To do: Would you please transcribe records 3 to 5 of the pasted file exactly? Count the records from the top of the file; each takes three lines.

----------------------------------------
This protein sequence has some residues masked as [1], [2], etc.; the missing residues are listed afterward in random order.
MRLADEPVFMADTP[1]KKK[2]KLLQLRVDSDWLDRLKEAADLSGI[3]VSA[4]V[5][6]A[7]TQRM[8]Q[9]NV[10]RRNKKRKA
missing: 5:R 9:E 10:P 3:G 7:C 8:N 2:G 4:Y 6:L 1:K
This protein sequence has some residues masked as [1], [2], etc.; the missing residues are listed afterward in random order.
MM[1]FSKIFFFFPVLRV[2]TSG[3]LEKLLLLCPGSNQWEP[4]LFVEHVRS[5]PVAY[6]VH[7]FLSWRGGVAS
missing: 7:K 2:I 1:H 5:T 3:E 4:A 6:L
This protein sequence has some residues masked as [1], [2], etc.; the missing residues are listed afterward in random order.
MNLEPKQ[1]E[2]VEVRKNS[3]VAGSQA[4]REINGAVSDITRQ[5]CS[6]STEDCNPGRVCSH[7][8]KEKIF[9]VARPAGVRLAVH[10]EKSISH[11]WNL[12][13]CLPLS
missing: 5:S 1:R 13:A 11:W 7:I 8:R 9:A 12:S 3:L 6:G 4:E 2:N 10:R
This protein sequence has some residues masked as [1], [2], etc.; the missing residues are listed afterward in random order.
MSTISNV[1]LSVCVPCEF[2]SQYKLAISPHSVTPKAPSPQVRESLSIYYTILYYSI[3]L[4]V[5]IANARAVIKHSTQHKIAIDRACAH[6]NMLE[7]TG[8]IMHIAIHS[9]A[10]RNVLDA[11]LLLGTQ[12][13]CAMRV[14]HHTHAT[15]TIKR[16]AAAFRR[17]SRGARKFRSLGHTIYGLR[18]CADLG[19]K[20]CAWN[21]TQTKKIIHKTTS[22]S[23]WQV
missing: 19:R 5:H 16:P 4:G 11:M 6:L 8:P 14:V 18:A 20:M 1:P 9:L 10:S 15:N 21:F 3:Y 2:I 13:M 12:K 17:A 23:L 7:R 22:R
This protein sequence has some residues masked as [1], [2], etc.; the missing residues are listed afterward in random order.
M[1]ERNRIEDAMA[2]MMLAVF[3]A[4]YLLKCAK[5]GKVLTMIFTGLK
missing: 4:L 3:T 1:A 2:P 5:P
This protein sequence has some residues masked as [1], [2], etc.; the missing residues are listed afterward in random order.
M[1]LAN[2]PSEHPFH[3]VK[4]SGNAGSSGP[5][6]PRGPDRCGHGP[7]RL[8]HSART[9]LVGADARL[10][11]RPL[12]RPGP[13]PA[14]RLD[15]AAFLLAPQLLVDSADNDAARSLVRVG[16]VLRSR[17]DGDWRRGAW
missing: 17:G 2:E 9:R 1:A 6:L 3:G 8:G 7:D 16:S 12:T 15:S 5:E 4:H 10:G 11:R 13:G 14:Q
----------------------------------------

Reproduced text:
This protein sequence has some residues masked as [1], [2], etc.; the missing residues are listed afterward in random order.
MNLEPKQ[1]E[2]VEVRKNS[3]VAGSQA[4]REINGAVSDITRQ[5]CS[6]STEDCNPGRVCSH[7][8]KEKIF[9]VARPAGVRLAVH[10]EKSISH[11]WNL[12][13]CLPLS
missing: 5:S 1:R 13:A 11:W 7:I 8:R 9:A 12:S 3:L 6:G 4:E 2:N 10:R
This protein sequence has some residues masked as [1], [2], etc.; the missing residues are listed afterward in random order.
MSTISNV[1]LSVCVPCEF[2]SQYKLAISPHSVTPKAPSPQVRESLSIYYTILYYSI[3]L[4]V[5]IANARAVIKHSTQHKIAIDRACAH[6]NMLE[7]TG[8]IMHIAIHS[9]A[10]RNVLDA[11]LLLGTQ[12][13]CAMRV[14]HHTHAT[15]TIKR[16]AAAFRR[17]SRGARKFRSLGHTIYGLR[18]CADLG[19]K[20]CAWN[21]TQTKKIIHKTTS[22]S[23]WQV
missing: 19:R 5:H 16:P 4:G 11:M 6:L 8:P 14:V 18:A 20:M 1:P 9:L 10:S 15:N 21:F 3:Y 2:I 13:M 12:K 17:A 23:L 7:R 22:R
This protein sequence has some residues masked as [1], [2], etc.; the missing residues are listed afterward in random order.
M[1]ERNRIEDAMA[2]MMLAVF[3]A[4]YLLKCAK[5]GKVLTMIFTGLK
missing: 4:L 3:T 1:A 2:P 5:P